Recent changes is my life have knocked the bottom out of the time available for slicing, and I can see a distinct difference in both incoming volume (higher) and the amount of wound-fiber waiting to be knitted (getting skimpy). Neither is good. Knitters who go on about hiding “stash” around the house can’t begin to understand what it’s like to lose a whole bedroom to old clothes. (There’s a unique reason to blog–documentation that I am not simply a person with a hoarding problem but actually do have a plan to, and some history thereof, make money from this accumulation.)
First item on the plan is to focus on slicing, so that turning clothing into knittable fiber and/or weavable rag weft becomes the first thing on the list when the phone rings. Keeping up with my hoop supply competes for the same time and attention slot. Two hours of chatting allows me to clear two baskets of clothing, and that in turn makes for a decent dent in the piled-up pillowcases full of washed and dried clothing stashed under the large table in my sewing room. (Update: as I begin to weave in a production studio, I can’t wait for a random phone call to provide weft-preparation time. I now slice old clothes for an hour, first thing in the morning, on any day that I have clothing that needs to be turned into weft. If I’m caught up on incoming stash, I use the time for some other weaving-preparation task.)
OTOH, two hours of slicing also leaves my back and right arm and hand sore, and it’s a lop-sided exercise from the point of view of body mechanics. Plus, slicing is a fairly high-energy activity and it takes more than I can give during late night calls with John, which might be another slicing opportunity.
The need, the lack of time, the challenges, and then finding The Idea Factory: Learning to Think at MIT, by Pepper White, at the same swap shed that gives me so much of my fiber, led to a new thought. (I was accepted to MIT and did not matriculate there. I have pretty much always known I made the right decision. It is useful to know I was accepted, however.)
Reading about how one man learned to think in terms of engineering problem statements and then their solutions helped me rethink the nature of the slicing problem. (Cue thought bubble: I am as smart as these people; I have simply developed my gifts in different directions. I ought to be able to think like they do.)
New problem statement: I wanted a way to slice fabric while I was seated, because some of my reluctance to slice is that at the end of the day, I’m just too tired to stand. I also want a way to slice fabric that uses both sides of my body evenly, and while I could learn to use the razor wheel in my left hand, that has a steep learning curve and a dangerous failure cost.
I want a tablesaw running a razor blade. I don’t know if any table saws run blades that will leave a clean enough cut in fiber. While I was thinking about this, I realized that my serger slices fabric as it stitches. I unthreaded the serger and sat down to test; it was convenient and worked but was MUCH slower than using my rolling razor wheel by hand. It’s also too noisy to use on a phone call.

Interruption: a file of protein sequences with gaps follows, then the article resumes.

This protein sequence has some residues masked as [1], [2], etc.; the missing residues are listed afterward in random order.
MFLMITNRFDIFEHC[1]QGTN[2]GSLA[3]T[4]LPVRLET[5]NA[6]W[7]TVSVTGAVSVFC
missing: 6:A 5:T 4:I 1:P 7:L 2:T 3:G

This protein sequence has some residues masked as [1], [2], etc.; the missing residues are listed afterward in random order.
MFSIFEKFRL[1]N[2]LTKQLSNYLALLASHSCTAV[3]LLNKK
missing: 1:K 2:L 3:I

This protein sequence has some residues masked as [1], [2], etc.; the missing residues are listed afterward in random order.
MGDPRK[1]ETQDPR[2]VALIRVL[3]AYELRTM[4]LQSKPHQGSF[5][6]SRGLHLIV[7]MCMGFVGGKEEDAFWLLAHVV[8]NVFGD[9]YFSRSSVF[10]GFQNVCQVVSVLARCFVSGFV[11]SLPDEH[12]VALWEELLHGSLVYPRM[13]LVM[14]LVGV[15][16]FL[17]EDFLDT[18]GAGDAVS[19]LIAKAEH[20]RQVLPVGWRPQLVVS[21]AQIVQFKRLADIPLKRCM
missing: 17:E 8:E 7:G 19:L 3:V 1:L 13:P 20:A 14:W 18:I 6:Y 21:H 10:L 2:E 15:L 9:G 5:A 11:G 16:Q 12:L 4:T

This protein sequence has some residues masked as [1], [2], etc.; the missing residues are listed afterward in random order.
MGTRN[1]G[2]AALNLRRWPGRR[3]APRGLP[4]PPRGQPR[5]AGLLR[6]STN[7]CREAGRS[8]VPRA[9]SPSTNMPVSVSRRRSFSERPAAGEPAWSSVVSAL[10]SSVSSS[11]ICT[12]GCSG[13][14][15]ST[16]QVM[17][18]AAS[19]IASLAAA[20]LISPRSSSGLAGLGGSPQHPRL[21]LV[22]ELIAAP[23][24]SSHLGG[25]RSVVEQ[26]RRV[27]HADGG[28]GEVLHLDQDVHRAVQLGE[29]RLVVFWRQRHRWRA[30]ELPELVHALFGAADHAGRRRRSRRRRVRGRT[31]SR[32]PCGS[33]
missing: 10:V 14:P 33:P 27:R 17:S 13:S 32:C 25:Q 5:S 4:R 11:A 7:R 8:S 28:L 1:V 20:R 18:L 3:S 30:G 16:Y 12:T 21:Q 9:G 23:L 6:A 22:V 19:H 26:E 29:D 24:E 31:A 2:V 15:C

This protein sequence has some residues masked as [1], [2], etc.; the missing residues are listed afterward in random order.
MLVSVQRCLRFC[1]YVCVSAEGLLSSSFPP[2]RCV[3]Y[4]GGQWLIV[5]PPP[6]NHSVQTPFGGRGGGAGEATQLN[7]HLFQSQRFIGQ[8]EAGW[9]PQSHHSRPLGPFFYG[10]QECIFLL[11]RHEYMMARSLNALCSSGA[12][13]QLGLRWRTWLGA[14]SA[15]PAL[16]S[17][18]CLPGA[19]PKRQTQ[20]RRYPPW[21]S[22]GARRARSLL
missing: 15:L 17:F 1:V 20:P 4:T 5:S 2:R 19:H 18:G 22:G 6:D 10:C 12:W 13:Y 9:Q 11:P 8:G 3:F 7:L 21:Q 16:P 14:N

When I first researched this problem, I couldn’t find anything that would work well at the level of used clothing–most commercial machines seemed to be used only in the garment production industry.
I wondered what technology is used at the factories that turn bundles of clothing rejected from flea markets in very impoverished US counties into woven rag rugs that are sold at WalMart. (This chain-of-clothing-reuse is a sad but fascinating story on its own. The clothing rejected at our local thrift shops is resold to people who take it to flea markets “down state,” and the stuff that doesn’t sell there eventually gets bundled for the commercial rug trade. I don’t know how many flea markets it goes through before it goes to India.) I was actually thinking what it would take to find this out as I went to bed. The next morning, I woke to the recognition that in places like India and China where those rugs are woven, nobody uses technology when brute force labor will solve the problem. Oops.
I considered a commercial meat slicing machine. There’s a huge reason the blades on these tools are heavily shielded. At $400, it’s an expensive experiment. Seems like there ought to be a way to adjust the guard so that a piece of fabric, and only fabric not fingers, could be held against the blade… However, study of a home unit at the thrift shop suggested that its value for fabric was limited, and at even $23 used, with clear warning that the warranty was void if the machine was altered in any way, gave me pause.
Two years after I started looking into efficient, power-driven slicing, I have an answer. Maybe I knew how to search better; maybe Goggle gives better answers. We found the Allbrands.com site, with a selection of fabric cutters in a range of sizes and price points. I am now the (mostly) happy owner of one working Gemsy Rotary Knife, and an identical non-working model that didn’t survive an altercation with a zipper.
I’ve used the cutter for about 40 hours of fairly solid cutting time. The blade is getting dull quickly now, and I’ll replace it soon. The motor hold up. The cutter slices through two pieces of denim (legs of a pair of jeans) easily enough. It’s starting to snag on finer knit fabrics, esp. when I cut cross-grain. I still use my hand-held rolling razor cutter for turning flat wovens and single-layer t-shirts into weft.
When I need to cut thicker fabric, or multiple layers (folded sheets into strips, for example), the Gemsy solves the problem.